The 90-day delinquency rate was 4.54 percent in April, compared to 5.78 percent in April 2013. The national foreclosure rate was 1.77 percent in April, compared to 2.66 percent in April 2013.

_ Sandra Baker


Pier 1 shares move down on lower profits, forecast

Profits declined by 25 percent at Pier 1 Imports in the first quarter despite higher sales as promotions ate into margins.

But the news wasn't all bad.

Sales totaled $419.1 million, a 6.1 percent increase from a year ago, and comp-store sales -- at stores open at least a year -- increased 6.3 percent.

Alex W. Smith, president and chief executive officer, said online sales showed strong growth and reached 9 percent of total sales. The company now projects that e-commerce sales will reach at least $200 million in this fiscal year and at least $400 million next year.

Still, the Fort Worth-based home furnishings retailer lowered its profit forecast for the year to a range of $1.14 to $1.22 a share, down from previousl guidance of $1.16 to $1.24. The company's stock was down 10 percent, or $1.89, at $16.37 in early trading.

Here's what Smith had to say in the press release:

“We achieved company comparable sales growth of 6.3% in the first quarter, reflecting strong traffic to the Pier 1 Imports brand. We are pleased to see increasing strength in e-Commerce, which exceeded our plans and reached 9% of sales for the quarter. At the same time, our stores continue to serve as an important and productive gateway to Pier1.com, with approximately one-quarter of our online transactions originating at the store and one-third of orders placed at home being picked up in-store. Given the momentum we are experiencing, we now anticipate that sales through Pier1.com will exceed $200 million in fiscal 2015. Nevertheless, the retail environment remains highly promotional and is pressuring gross profit in the near-term. As a result, we are adjusting our full-year earnings forecast accordingly.”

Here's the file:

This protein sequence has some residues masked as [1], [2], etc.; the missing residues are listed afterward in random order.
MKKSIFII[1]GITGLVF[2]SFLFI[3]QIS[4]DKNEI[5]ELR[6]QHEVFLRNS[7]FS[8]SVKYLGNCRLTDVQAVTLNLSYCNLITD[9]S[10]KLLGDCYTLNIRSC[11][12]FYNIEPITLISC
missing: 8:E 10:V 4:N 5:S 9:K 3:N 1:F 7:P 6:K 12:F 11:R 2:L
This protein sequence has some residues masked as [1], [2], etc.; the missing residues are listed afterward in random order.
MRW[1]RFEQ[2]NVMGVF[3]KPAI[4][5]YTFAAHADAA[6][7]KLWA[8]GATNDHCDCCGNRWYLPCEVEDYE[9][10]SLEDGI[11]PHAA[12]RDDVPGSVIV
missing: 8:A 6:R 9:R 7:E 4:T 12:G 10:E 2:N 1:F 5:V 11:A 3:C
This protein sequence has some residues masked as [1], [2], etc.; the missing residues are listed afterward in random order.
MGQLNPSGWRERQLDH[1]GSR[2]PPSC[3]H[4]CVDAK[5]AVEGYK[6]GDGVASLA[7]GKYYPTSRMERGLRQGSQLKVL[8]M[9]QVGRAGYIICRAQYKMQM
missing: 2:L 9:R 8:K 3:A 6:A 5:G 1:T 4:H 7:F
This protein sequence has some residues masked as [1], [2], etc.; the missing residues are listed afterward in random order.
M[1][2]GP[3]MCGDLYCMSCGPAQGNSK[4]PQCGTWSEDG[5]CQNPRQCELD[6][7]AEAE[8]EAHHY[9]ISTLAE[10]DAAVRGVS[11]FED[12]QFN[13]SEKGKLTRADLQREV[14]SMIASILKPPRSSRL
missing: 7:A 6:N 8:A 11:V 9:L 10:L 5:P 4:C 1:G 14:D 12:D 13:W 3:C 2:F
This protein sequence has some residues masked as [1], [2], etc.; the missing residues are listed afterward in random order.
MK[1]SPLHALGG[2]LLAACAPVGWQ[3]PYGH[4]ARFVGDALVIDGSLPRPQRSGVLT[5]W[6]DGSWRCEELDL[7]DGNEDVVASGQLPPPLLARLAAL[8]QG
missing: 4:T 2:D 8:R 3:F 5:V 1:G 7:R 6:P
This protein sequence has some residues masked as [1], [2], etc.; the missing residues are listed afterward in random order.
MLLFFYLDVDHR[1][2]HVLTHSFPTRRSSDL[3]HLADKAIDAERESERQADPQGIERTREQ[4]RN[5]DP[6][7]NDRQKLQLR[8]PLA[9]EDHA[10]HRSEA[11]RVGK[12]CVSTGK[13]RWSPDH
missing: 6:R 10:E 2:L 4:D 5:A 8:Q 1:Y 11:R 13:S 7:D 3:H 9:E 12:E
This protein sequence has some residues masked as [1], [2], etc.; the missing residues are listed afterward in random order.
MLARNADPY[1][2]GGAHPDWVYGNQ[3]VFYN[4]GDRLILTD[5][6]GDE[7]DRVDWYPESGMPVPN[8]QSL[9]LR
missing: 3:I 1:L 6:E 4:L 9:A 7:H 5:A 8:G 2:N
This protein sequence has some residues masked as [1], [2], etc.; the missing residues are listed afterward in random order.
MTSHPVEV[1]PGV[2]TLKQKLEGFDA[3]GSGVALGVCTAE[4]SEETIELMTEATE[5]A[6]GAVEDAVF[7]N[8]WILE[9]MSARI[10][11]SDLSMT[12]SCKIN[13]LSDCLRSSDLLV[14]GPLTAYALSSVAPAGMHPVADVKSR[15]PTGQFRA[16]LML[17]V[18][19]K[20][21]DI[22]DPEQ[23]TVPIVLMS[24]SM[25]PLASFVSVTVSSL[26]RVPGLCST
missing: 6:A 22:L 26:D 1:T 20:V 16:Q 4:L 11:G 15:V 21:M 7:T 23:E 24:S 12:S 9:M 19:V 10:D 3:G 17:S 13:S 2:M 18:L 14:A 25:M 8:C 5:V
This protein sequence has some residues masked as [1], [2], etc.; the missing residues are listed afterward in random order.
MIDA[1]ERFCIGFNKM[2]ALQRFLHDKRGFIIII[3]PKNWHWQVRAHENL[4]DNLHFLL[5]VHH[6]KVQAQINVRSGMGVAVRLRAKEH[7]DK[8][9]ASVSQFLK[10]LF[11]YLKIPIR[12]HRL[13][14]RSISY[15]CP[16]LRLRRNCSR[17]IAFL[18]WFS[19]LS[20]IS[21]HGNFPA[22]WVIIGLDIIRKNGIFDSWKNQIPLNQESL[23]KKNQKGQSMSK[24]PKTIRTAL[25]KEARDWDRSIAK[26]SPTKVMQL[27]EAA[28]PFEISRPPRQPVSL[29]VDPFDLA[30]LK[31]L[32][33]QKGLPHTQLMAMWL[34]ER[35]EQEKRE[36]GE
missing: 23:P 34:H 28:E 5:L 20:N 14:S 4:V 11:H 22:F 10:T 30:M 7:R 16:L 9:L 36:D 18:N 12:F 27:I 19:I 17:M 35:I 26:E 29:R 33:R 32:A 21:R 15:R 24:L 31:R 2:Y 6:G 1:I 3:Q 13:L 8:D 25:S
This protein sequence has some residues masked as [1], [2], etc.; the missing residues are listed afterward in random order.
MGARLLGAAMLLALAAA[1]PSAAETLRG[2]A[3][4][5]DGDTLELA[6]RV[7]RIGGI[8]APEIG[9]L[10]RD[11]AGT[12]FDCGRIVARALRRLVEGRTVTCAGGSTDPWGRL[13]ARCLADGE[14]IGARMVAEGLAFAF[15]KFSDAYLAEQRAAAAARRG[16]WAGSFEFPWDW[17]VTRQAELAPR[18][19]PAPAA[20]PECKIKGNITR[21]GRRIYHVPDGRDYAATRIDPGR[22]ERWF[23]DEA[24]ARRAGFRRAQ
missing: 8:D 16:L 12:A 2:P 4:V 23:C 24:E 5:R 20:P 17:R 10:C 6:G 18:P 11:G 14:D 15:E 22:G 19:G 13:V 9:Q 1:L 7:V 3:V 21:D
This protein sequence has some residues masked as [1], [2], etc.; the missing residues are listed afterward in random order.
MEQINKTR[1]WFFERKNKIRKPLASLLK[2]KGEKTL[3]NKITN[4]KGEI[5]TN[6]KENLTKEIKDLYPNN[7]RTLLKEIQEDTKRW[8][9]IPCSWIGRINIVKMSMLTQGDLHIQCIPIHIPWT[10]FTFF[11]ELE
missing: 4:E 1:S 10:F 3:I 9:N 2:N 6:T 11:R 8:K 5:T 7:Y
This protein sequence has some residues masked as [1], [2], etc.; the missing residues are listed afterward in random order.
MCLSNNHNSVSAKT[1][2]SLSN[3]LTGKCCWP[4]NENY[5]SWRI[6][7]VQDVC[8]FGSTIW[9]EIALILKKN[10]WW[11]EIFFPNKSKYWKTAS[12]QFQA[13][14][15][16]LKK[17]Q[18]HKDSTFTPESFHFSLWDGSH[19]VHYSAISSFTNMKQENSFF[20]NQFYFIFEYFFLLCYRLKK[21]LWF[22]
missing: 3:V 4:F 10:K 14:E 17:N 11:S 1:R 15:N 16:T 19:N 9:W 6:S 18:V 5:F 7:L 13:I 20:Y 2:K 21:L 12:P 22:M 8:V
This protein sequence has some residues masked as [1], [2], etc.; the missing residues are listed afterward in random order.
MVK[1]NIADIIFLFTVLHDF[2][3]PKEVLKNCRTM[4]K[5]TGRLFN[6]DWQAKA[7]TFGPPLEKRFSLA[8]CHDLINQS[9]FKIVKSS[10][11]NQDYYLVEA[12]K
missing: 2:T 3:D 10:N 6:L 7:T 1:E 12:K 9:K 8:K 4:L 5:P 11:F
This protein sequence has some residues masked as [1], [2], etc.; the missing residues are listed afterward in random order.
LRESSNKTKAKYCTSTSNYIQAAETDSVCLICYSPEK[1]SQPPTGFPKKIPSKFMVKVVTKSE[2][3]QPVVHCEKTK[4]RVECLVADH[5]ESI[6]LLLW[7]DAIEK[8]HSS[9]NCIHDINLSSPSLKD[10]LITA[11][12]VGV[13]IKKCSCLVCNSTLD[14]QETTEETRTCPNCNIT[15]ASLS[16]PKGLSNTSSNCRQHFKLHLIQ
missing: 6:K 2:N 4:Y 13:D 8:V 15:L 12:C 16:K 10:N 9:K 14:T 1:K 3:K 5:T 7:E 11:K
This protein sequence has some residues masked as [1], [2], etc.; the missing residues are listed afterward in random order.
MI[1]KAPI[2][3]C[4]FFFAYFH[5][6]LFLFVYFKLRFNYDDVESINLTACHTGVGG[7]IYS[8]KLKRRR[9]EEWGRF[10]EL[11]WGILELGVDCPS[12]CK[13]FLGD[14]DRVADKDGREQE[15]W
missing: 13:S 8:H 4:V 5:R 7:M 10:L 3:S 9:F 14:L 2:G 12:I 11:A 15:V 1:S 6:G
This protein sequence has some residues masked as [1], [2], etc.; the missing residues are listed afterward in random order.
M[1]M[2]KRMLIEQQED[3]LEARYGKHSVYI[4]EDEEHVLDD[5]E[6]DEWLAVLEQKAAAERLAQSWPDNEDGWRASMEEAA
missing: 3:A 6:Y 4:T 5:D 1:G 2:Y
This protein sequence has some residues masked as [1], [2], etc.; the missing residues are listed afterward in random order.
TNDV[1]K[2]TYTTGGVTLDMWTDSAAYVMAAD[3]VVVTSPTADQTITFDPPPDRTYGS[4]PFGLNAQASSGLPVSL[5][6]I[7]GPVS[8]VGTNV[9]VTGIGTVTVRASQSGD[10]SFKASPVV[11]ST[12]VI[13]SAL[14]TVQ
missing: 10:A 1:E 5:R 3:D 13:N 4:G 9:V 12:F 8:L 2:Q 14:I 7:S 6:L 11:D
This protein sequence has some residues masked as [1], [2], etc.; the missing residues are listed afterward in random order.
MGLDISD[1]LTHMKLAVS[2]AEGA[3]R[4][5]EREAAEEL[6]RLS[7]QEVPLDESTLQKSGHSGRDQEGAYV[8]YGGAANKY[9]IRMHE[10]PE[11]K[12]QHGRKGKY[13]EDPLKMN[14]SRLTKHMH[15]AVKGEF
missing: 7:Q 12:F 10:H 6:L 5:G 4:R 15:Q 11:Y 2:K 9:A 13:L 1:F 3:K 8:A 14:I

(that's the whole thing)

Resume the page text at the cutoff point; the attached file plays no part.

“Our expanded spring and outdoor assortments resonated with customers and were buoyed by a strong marketing message. Our talented merchants continue to curate exceptional merchandise which, combined with our ‘1 Pier 1’ strategy, creates an engaging shopping experience. We believe this is an exciting time to be a retailer – we’re seeing a profound shift in the shopping behavior of our customers. Our timely transformation from a brick-and-mortar retailer to one with full omni-channel capabilities has us well positioned to seize upon this change and drive brand growth.”

The company has a conference call scheduled for this morning.

-- Steve Kaskovich




Fewer Fort Worth-Arlington mortgage holders underwater, CoreLogic says

The percentage of FortWorth-Arlington residential properties with a mortgage that is underwater in the first quarter dropped to  3.3 percent from 4.3 percent in the same time period a year ago, according to CoreLogic.

Locally, that means 13,028 residential properties with a mortgage were in negative equity by March 31. Last year, the number was 16,704 properties, said CoreLogic, a global property information, analytics and data-enabled services provider.

In addition, 1.7 percent, or 6,554 residential properties, was in near negative equity in the first quarter, compared to 2.4 percent, or 9,120 in the fourth quarter of 2013, CoreLogic said. 

Nationwide, CoreLogic found that about 6.3 million homes, or 12.7 percent of all residential properties with a mortgage, were still in negative equity as of March 31, compared to 9.8 million homes, or  20.2 percent, a year ago.

Negative equity occurs when borrowers owe more on their mortgages than their homes are worth. Negative equity can occur because of a decline in value, an increase in mortgage debt or a combination of both.

"Despite the massive improvement in prices and reduction in negative equity over the last few years, many borrowers still lack sufficient equity to move and purchase a home," said Sam Khater, CoreLogic’s deputy chief economist, in a statement. "One in five borrowers have less than 10 percent equity in their property, which is not enough to cover the down payment and additional costs associated with a conventional mortgage."

_ Sandra Baker